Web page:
Other highlights include Cahir Castle, The Swiss Cottage and The Lough Derg Way. The Premier County is waiting for you.
There’s no better place to visit if peering into the past makes for your perfect holiday. Top of the must-visit list is incredible Brú na Bóinne with the passage tombs of Newgrange, Knowth and Dowth. These burial places predate the pyramids so it’s little wonder they are a UNESCO World Heritage Site. Meanwhile, in the heritage town of Trim, you’ll find the largest Anglo-Norman castle in Ireland. With its impressive and beautifully preserved grounds, it’s no surprise that it was a location for the movie ‘Braveheart’.
Other options include wonderful fishing and walking in the Boyne Valley, site of the famous battle. If you have grandkids, Tayto Park in Ashbourne is sure to appeal. For those in search of playgrounds with tees and greens, head for the famous golf links at Laytown and Bettystown. With their uninterrupted sands, fun parks and cosy eateries, these seaside villages have been popular holiday getaways for over 100 years. Laytown is also famous for its annual beach horserace meet – a cracking day out! If that tickles your fancy, you’ll be pleased to know that you can also enjoy a punt at Fairyhouse, home of the Irish Grand National, and Bellewstown. Or why not visit Slane Castle, host to some of Ireland’s most famous concerts including U2, Guns N’Roses, Bob Dylan and David Bowie to name but a few and the nearby Slane Distillery, where their triple-casked whiskey is crafted and distilled.
Louth has a rich medieval past. The town of Dundalk has connections with the mythical hero Cuchulainn. It is a vibrant shopping town and is home to the award-winning Country Museum and the magnificent St. Patrick’s Cathedral that dates back to 1837. Drogheda on the River Boyne, has many fascinating buildings including St. Laurence’s Gate, Milmount Motte and Martello Tower. The relics of St. Oliver Plunkett, martyred in 1681, are preserved in St. Peter’s Church. Just ten minutes from Drogheda, Beaulieu House and Gardens are well worth a visit. The heritage town of Carlingford displays its past in King John’s Castle and the interpretive centre. Along the coast of Louth, explore the charming fishing villages of Termonfeckin and Clogherhead before visiting the High Cross at Monasterboice.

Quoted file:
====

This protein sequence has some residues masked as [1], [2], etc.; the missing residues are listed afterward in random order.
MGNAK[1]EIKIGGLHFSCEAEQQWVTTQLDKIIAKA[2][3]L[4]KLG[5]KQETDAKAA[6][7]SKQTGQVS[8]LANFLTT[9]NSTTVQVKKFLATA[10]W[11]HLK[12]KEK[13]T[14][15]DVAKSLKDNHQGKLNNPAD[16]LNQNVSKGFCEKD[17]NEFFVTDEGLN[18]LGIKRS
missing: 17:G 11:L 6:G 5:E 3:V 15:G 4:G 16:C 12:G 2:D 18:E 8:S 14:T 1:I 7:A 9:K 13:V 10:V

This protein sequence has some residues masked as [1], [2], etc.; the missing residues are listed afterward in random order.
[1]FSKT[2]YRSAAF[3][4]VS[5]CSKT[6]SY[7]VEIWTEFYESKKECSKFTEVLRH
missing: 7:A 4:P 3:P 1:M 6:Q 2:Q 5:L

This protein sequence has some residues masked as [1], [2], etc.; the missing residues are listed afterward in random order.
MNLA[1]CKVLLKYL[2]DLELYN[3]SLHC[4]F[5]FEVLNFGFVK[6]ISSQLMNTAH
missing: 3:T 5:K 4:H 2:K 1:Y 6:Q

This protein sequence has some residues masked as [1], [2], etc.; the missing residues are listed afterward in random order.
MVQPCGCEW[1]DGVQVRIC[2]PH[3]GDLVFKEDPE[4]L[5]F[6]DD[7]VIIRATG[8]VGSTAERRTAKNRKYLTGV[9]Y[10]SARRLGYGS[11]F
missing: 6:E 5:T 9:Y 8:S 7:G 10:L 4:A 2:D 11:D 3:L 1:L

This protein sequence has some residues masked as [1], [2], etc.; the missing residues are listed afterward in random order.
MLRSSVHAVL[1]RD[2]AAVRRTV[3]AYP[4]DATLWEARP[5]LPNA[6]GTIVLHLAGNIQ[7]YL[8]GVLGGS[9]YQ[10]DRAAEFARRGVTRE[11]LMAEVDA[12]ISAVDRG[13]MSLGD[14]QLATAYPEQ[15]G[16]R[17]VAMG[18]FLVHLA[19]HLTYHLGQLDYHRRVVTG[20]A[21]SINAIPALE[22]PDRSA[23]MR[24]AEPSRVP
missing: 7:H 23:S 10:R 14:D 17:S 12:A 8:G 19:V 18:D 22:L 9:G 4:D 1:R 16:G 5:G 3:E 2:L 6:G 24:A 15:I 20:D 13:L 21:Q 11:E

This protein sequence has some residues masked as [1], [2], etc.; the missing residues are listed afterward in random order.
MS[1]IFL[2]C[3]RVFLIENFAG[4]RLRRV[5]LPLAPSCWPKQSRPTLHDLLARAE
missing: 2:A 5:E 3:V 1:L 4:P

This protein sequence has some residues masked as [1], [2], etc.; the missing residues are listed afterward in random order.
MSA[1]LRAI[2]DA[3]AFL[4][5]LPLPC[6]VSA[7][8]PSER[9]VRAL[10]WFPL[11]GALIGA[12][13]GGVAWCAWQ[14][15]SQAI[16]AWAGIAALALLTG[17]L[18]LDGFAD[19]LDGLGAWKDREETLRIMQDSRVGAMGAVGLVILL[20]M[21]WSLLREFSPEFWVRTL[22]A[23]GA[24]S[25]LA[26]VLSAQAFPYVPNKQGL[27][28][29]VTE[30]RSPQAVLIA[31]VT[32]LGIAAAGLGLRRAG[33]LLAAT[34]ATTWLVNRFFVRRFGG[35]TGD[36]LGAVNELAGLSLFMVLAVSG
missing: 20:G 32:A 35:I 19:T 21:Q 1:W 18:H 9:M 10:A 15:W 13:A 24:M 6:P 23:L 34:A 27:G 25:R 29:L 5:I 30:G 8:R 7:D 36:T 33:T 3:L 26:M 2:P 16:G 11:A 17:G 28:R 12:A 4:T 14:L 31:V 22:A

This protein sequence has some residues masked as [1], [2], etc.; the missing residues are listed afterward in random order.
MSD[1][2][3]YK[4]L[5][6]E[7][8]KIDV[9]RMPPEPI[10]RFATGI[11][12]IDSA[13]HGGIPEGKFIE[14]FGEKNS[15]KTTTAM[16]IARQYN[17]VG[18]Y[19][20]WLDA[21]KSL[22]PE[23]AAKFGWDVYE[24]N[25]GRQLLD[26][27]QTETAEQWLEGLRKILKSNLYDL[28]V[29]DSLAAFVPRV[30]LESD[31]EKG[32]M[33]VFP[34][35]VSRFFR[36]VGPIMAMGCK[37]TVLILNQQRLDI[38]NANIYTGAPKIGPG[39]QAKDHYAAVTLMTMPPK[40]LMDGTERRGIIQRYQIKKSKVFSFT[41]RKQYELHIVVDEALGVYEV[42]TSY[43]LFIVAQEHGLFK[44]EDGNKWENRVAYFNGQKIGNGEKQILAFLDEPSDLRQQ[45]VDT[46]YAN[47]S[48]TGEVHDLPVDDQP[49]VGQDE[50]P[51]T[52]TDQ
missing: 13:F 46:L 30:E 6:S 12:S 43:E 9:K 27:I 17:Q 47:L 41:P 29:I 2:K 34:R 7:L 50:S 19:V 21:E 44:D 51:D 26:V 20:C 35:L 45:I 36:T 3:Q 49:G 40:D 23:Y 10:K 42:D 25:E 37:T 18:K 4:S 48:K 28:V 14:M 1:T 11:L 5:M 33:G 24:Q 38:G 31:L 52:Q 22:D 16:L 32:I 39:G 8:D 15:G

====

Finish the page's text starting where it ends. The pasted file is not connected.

Laois may be one of the smallest counties in Leinster but it has more than its fair share of things to see and do. Emo Court and Gardens in Portarlington with its long and colourful history has been restored to its former glory, and features over 35 hectares of landcaped grounds and a 20-acre lake. More stunning gardens can be explored at Heywood Gardens in Ballinakill which features no less than 50 acres of beautiful gardens, lakes and woodlands. For a more challenging walk, try the Slieve Bloom Mountains and discover a vast variety of landscapes, from blanket bogs and forestry paths, to wooded valleys and mountain streams. Or why not hop on a narrowboat from Barrowline Cruisers in the Grand Canal to explore the waterways and unspoilt beauty of the Barrow Valley. Also not to be missed in the O’Moore County are Timahoe Round Tower, The Rock of Dunamase and the 19th Century Donaghmore Famine Workhouse Museum.
Kilkenny City is the home of Irish craft and design and is one of the most vibrant and atmospheric places to stay in Ireland’s Ancient East. Explore The Kilkenny Design Centre which is in the old stables of historic Kilkenny Castle. The centre has amazing collections of jewellery, knitwear, gifts and glassware from some of the best craftspeople and designers in Ireland. Also at the Castle Yard, discover the National Design and Craft Gallery or wander across the road to The Butler Gallery which houses an impressive collection of 20th century art. No visit to the Marble City would be complete without a visit to Kilkenny Castle, Park and Gardens, St. Canice’s Cathedral and Round Tower and The Medeival Mile and Medieval Mile Musuem.